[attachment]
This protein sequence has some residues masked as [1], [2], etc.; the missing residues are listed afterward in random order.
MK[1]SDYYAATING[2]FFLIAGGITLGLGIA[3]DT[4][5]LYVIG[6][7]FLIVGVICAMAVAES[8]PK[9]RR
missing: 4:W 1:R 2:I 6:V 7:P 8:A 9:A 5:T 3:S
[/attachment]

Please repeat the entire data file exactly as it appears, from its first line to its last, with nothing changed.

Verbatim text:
This protein sequence has some residues masked as [1], [2], etc.; the missing residues are listed afterward in random order.
MK[1]SDYYAATING[2]FFLIAGGITLGLGIA[3]DT[4][5]LYVIG[6][7]FLIVGVICAMAVAES[8]PK[9]RR
missing: 4:W 1:R 2:I 6:V 7:P 8:A 9:A 5:T 3:S